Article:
To Characterize and calibrate quantum processing devices a large amount of measurement data has to be collected. Active qubit reset increases the speed at which data can be gatheredbut requires additional hardware and/or calibration. The experimental apparatus can, however, be operated at elevated repetition rates without reset. In this case, the outcome of a first measurement serves as the initial state for the next experiment. Rol. et al. used this restless operation mode to accelerate the calibration of a single-qubit gate by measuring fixed-length sequences of Clifford gates which compose to X gates [Phys. Rev. Appl. 7, 041001 (2017)]. However, we find that, when measuring pulse sequences which compose to arbitrary operations, a distortion appears in the measured data. Here, we extend the restless methodology by showing how to efficiently analyze restless measurements and correct distortions to achieve an identical outcome and accuracy as compared to measurements in which the superconducting qubits are reset. This allows us to rapidly characterize and calibrate qubits. We illustrate our data collection and analysis method by measuring a Rabi oscillation at a 250 kHz repetition rate without any reset, for a qubit with a decay rate of 1/2πT1=3 kHz.
We also show that we can measure a single- and a two-qubit average gate fidelity with Randomized Benchmarking 20 and 8 times faster, respectively, than measurements that reset the qubits through T1-decay.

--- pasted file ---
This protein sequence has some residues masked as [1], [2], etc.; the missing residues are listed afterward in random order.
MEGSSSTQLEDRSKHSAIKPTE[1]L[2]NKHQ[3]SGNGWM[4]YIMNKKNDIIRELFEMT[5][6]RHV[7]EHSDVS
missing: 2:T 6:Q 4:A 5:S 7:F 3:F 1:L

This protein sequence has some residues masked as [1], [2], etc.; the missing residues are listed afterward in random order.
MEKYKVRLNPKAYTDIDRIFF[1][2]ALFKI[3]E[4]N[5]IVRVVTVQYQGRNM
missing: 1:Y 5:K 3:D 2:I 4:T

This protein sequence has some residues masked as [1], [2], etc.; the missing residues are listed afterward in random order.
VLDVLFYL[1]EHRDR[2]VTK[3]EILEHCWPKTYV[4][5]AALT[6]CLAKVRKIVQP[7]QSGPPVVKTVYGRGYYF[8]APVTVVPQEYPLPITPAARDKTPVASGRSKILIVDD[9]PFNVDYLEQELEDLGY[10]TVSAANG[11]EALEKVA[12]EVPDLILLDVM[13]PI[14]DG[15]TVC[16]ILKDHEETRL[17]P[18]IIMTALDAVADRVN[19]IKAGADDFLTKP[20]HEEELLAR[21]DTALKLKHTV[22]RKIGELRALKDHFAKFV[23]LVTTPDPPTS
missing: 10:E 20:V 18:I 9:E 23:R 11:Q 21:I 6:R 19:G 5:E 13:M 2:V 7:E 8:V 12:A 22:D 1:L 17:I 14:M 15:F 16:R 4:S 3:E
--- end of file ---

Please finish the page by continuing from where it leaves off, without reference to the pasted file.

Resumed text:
Efforts to scale-up quantum computation have reached a point where the principal limiting factor is not the number of qubits, but the entangling gate infidelity. However, a highly detailedsystem characterization required to understand the underlying errors is an arduous process and impractical with increasing chip size. Open-loop optimal control techniques allow for the improvement of gates but are limited by the models they are based on. To rectify the situation, we provide a new integrated open-source tool-set for Control, Calibration and Characterization (C3), capable of open-loop pulse optimization, model-free calibration, model fitting and refinement. We present a methodology to combine these tools to find a quantitatively accurate system model, high-fidelity gates and an approximate error budget, all based on a high-performance, feature-rich simulator. We illustrate our methods using fixed-frequency superconducting qubits for which we learn model parameters to an accuracy of <1% and derive a coherence limited cross-resonance (CR) gate that achieves 99.6% fidelity without need for calibration. [/expand]

Reaching high speed, high fidelity qubit operations requires precise control over the shape of the underlying pulses. For weakly anharmonic systems, such as superconducting transmonqubits, short gates lead to leakage to states outside of the computational subspace. Control pulses designed with open-loop optimal control may reduce such leakage. However, model inaccuracies can severely limit the usability of such pulses. We implemented a closed-loop optimization that simultaneously adapts all control parameters based on measurements of a cost function built from Clifford gates. By parameterizing pulses with a piecewise-constant representation that matches the capabilities of the control hardware we create a 4.16 ns single-qubit pulse with 99.76% fidelity and 0.044% leakage. This is a seven-fold reduction of the leakage rate of the best DRAG pulse we have calibrated at such short durations on the same system.